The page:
Casterton Fire Brigade recently received a new set of battery-operated road crash rescue tools, increasing the brigade's specialist response capability.
The tools are battery-operated, do not need an external power source and are waterproof, allowing greater access to road crash victims, including in drains and waterways.
The brigade received a cutter, spreader tool and hydraulic ram, which were jointly funded by Transport Accident Commission (TAC) and CFA, at a total investment of $80,000.
Casterton Fire Brigade Captain Lee Condon said the new tools gives the brigade the ability to access vehicles off-road.
“Having this second set of battery-operated tools means we don’t have to drag hydraulic cables down embankments, making it safer for crews to rescue victims trapped inside vehicles,” he said.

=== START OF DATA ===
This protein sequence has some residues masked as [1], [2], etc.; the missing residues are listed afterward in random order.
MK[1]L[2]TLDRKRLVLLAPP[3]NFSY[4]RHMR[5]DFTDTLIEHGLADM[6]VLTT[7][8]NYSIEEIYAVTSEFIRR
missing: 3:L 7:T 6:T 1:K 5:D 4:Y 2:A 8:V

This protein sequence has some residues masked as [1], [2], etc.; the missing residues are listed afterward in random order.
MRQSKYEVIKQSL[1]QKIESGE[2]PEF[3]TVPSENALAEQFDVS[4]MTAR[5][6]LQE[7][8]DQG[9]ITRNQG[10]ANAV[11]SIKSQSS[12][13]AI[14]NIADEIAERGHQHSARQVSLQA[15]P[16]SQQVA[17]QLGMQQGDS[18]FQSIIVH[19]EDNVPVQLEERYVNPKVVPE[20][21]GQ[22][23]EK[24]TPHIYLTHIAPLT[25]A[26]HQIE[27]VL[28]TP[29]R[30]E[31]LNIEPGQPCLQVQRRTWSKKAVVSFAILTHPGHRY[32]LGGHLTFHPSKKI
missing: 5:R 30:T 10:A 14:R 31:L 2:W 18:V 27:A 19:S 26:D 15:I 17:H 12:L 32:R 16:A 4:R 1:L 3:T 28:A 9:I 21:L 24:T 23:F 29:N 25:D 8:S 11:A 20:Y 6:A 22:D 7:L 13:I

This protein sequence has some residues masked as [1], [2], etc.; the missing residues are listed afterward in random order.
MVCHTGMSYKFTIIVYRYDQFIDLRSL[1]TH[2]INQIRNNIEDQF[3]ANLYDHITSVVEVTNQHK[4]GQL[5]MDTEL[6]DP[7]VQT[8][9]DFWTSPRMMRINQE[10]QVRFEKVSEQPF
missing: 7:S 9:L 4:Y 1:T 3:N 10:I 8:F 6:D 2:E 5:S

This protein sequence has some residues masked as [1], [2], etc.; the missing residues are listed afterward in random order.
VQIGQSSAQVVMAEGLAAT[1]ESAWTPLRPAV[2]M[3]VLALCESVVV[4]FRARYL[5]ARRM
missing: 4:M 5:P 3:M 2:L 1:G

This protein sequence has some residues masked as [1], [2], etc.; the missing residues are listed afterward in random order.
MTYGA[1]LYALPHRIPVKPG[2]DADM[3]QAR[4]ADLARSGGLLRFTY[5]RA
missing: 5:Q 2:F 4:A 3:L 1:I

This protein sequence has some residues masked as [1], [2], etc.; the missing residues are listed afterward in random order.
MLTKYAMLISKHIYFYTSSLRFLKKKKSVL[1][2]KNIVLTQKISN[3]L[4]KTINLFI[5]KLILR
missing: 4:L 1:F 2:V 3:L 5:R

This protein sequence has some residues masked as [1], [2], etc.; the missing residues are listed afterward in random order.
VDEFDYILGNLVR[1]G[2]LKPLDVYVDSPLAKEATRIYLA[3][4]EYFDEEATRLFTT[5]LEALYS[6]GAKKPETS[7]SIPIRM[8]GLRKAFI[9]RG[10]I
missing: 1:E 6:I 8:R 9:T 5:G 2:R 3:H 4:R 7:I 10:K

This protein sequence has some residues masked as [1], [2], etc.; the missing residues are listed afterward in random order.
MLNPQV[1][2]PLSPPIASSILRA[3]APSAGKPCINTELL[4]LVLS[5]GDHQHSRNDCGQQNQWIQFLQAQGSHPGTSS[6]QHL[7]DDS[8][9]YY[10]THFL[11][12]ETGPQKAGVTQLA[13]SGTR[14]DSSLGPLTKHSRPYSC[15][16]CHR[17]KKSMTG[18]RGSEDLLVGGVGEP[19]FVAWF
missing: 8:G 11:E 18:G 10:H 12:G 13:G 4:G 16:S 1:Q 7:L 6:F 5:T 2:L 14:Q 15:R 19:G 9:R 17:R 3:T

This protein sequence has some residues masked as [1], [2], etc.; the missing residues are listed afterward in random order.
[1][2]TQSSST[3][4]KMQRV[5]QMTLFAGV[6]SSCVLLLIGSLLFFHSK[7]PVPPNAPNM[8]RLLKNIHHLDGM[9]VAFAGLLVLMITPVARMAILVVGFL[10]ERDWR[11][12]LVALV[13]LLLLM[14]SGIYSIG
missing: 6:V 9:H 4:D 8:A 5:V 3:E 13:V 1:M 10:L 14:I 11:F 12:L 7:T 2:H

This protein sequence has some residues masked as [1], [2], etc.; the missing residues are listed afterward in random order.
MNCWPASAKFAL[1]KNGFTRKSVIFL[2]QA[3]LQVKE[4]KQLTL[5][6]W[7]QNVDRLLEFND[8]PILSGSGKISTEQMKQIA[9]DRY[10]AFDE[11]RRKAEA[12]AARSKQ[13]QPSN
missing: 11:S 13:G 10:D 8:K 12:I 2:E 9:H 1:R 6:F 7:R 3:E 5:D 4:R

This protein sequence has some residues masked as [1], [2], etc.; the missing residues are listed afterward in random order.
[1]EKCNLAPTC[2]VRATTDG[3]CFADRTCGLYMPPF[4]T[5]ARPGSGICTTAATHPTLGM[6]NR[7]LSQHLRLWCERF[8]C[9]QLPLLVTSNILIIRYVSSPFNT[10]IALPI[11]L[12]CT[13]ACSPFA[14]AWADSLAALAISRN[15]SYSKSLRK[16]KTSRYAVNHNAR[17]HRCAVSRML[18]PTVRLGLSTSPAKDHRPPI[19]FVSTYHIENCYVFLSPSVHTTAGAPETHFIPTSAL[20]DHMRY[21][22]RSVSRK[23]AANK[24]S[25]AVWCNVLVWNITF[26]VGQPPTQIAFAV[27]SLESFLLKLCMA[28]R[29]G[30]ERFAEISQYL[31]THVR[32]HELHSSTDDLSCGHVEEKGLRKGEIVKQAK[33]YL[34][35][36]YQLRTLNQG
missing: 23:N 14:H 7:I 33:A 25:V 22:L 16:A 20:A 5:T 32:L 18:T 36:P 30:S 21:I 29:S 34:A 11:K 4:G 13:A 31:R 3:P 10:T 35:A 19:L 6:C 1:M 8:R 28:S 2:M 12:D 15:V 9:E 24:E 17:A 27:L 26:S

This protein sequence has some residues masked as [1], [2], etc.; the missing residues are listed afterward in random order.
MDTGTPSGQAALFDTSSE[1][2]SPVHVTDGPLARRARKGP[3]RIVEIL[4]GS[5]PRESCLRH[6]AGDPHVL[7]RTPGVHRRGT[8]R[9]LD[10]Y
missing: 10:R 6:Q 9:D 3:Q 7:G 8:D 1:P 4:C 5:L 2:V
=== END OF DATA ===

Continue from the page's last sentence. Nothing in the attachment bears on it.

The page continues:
“Our brigade has 16 accredited Road Crash Rescue operators of different ages and experience.
“We train once a month and thanks to the generosity of a local scrap yard, we can practise on cars they give us.
Lee said as a specialist response brigade, Casterton covers a 100km radius from their station, combined with the local VICSES unit.
“We’re the only heavy rescue this side of Ballarat, so it’s important for us to be well trained and well equipped in this specialised response,” he said.
Assistant Chief Fire Officer for Specialist Response Rick Owen presented the new tools to the brigade on behalf of CFA and TAC.
“Our volunteers are often saving people from horrific situations so it’s important we provide them the best possible equipment make their job easier and help save lives,” Rick said.